As Much as you Hear it, Humping is NOT a Sign of Dominance

First off, I would like to address the word dominance. Many people use this word out of context to say, “Oh that dog is just trying to show dominance.” when the dog is humping another dog. But honestly, dominance does not fit there.

One would use the term dominance when you are looking at more than one dog and a valuable resource, like a nice juicy meaty bone. If one dog kept possession of this bone, either because a) he intimidated the other dog b) he fought harder for the bone or c) the other dog didn’t care enough about the bone, then we would say, after many altercations, this dog was dominant over the other dog. Now just because this one dog was dominant over the bone this time, another resource, like a shiny red ball, could be a different story. The dog who was not dominant over the bone could be the one dominant over the ball.

Remy when she was a puppy, playing keep away with her toy.

Humping is often a sign of anxiety, stress, play, relief, and reproduction.

Joni's rottie, Damien, being humped by her ex-boyfriend's dog, Charlie. Just from the picture, I think Charlie is wanting attention from Damien, who is more interested in the toy.

Believe it or not, most of the times while you’re at the dog park, the humping you see is generally playful. If a dog is just standing there and another dog jumps on top and begins to hump, most dogs will turn away and begin to hop around. This is a way to start a new play session when things have settled down. Sometimes dogs hate to be mounted and will snap and show a less than playful attitude. If the dog is more timid, a more confident dog that doesn’t get the hint may make this into a game and continue to mount to get a rise out of the other dog. If the dog does get the hint, the dog will stop the mounting attempts.

Amy's dog, Spot, mounts Anna's dog, Huney.

If the dogs go through a tense moment, the dogs may hump to relieve their stress or anxiety because they are overstimulated. Say a dog fight had just occurred and the dog who started the fight has left. Afterwards, the dogs may relieve their stress or anxiety of the fight by humping.

I’ve also read many times that the timid dogs are usually the ones getting humped. I usually look at this as them being picked on. Delta was never really humped as a young puppy but many many dogs always picked on her, because she was on the timid side. It’s not until recently that dogs have actually stopped picking on her. They would pick on her by hitting her with their chest and knocking her down, getting close to her and barking constantly and moving in like they would nip at her (Delta wouldn’t actually let them make contact). If I were not to stop this behavior immediately, I’m sure it would carry on until Delta had enough and she began to fight back. Delta has definitely come out of her shell now and can run with the big dogs. It’s such a joy for me to see her blossom into a beautiful, well behaved, well socialized pup.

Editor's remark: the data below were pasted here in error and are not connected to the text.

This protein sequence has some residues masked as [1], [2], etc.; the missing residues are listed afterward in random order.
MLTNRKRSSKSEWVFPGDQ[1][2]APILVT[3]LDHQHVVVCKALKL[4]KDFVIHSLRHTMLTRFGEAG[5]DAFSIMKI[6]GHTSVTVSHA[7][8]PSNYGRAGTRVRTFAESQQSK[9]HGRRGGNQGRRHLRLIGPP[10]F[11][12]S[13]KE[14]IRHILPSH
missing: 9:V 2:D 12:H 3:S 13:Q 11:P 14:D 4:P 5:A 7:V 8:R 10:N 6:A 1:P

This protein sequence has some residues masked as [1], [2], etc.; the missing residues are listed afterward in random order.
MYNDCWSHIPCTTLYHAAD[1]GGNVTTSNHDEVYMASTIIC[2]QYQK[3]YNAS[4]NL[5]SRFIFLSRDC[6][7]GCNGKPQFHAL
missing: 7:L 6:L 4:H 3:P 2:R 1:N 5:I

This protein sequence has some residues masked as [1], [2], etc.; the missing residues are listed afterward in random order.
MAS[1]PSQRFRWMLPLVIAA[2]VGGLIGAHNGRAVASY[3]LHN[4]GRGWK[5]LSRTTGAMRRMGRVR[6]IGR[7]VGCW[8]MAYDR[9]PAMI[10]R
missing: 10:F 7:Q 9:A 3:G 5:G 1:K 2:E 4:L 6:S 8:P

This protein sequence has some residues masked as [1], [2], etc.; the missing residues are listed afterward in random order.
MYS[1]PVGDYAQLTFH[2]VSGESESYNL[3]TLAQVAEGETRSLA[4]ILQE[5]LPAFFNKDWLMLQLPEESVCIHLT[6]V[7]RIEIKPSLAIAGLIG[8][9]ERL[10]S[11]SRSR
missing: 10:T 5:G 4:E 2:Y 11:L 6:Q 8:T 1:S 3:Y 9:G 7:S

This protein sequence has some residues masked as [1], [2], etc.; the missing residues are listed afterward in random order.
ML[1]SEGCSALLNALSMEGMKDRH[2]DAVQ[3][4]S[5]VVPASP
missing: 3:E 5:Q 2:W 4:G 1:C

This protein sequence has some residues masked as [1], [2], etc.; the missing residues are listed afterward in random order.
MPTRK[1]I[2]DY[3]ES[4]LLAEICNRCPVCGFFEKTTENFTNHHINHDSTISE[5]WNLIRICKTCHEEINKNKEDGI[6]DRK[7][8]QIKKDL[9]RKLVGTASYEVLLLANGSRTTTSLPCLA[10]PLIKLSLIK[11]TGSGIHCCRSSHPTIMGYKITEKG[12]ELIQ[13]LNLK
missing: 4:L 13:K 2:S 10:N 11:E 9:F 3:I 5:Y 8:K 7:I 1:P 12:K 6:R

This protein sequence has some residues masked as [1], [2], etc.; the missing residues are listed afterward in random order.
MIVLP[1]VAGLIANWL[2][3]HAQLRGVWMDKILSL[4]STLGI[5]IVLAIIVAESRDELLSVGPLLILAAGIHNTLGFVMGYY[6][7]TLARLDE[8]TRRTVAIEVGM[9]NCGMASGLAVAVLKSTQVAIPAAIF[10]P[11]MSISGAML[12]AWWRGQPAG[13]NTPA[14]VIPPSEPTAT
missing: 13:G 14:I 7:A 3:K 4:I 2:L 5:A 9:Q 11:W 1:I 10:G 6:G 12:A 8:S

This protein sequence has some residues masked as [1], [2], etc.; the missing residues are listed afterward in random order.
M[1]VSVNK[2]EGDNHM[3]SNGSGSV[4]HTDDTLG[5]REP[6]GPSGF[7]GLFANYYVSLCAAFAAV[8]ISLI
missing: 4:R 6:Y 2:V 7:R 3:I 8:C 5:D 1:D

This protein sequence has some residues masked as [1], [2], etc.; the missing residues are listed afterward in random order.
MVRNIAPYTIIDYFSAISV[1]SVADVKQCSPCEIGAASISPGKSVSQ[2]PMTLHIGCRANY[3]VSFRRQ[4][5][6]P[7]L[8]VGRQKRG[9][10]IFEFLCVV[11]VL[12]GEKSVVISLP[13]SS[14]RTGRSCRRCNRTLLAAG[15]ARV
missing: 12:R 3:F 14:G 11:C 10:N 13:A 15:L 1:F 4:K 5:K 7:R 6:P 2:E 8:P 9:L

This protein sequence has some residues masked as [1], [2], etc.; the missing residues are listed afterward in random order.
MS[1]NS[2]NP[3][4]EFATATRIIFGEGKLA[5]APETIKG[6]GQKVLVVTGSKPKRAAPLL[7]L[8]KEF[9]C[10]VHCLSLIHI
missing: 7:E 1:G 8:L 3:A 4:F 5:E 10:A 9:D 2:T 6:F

Humping can also be used for enjoyment… and of course, we know for reproduction.

Delta humping Doc when he didn't want to play.

Delta has always been a humper, since the day we brought her home. But she’s only ever humped three dogs in her life. Doc, Remy, and my friend’s golden retriever, Kody. She frequently humps Remy when:

– someone is petting Remy and wants the attention on her. (My mother-in-law always exclaims, “Oh Delta, why are you humping Remy?!” Therefore acknowledging Delta’s existence)
– Remy found something more interesting to do, but Delta wants to play play play.

She humps Doc when:

– She wants to play play play
– Someone is petting Doc and not paying attention to her.

Delta humping Doc. At this point, she wanted to play but Doc wasn't in the mood. (Which is hardly EVER!)

She has only humped Kody once… at the dog park. It was getting very late and we were the only ones left. Kody was off exploring around the dog park but Delta was still ready to play. She went over to Kody, mounted him, which then lead to a small game of chase. That’s the only time she’s ever done that to any dog besides my mother-in-law’s dog and Doc.

I hear so many people throw the word dominance when they see dogs humping, but half the time they aren’t even looking at the dog’s body language. The dogs are happy, playful, and usually begin a game of chase or bitey-face. If the dogs were showing ‘dominance’, don’t you think the dog below the humper would roll over, WILLINGLY, onto their back  showing submission, instead of playing back? (Which gets me into a whole other story about why you SHOULDN’T alpha roll your dog. The submissive wolf rolls itself, the alpha shouldn’t have to. The only time this occurs is when the alpha is about to kill the submissive pack member… no wonder so many dog bites occur when alpha rolling! And dogs know we are people. They do not look to us as their ‘alpha’ or ‘submissive pack member’. Believe me, we’re not cool enough to be a dog.)

Nichole's Tigger mounting Meatball.

Hearing this word thrown around so much just really irks me and I felt the need to address this. I hope some people may change their mind about what their dog is doing.

If you don’t believe a girl majoring in biology, hoping to get her masters in animal behavior… then hear it from a professional, positive reinforcement trainer, Casey. She is an amazing dog trainer at Rewarding Behaviors Dog Training in New York.

Click Here For Mounting Blog

Got Spots? Shall Enjoy.

Doc

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About gotspots

Mother to two spotty dogs. Positive reinforcement user and avid RAW feeder.
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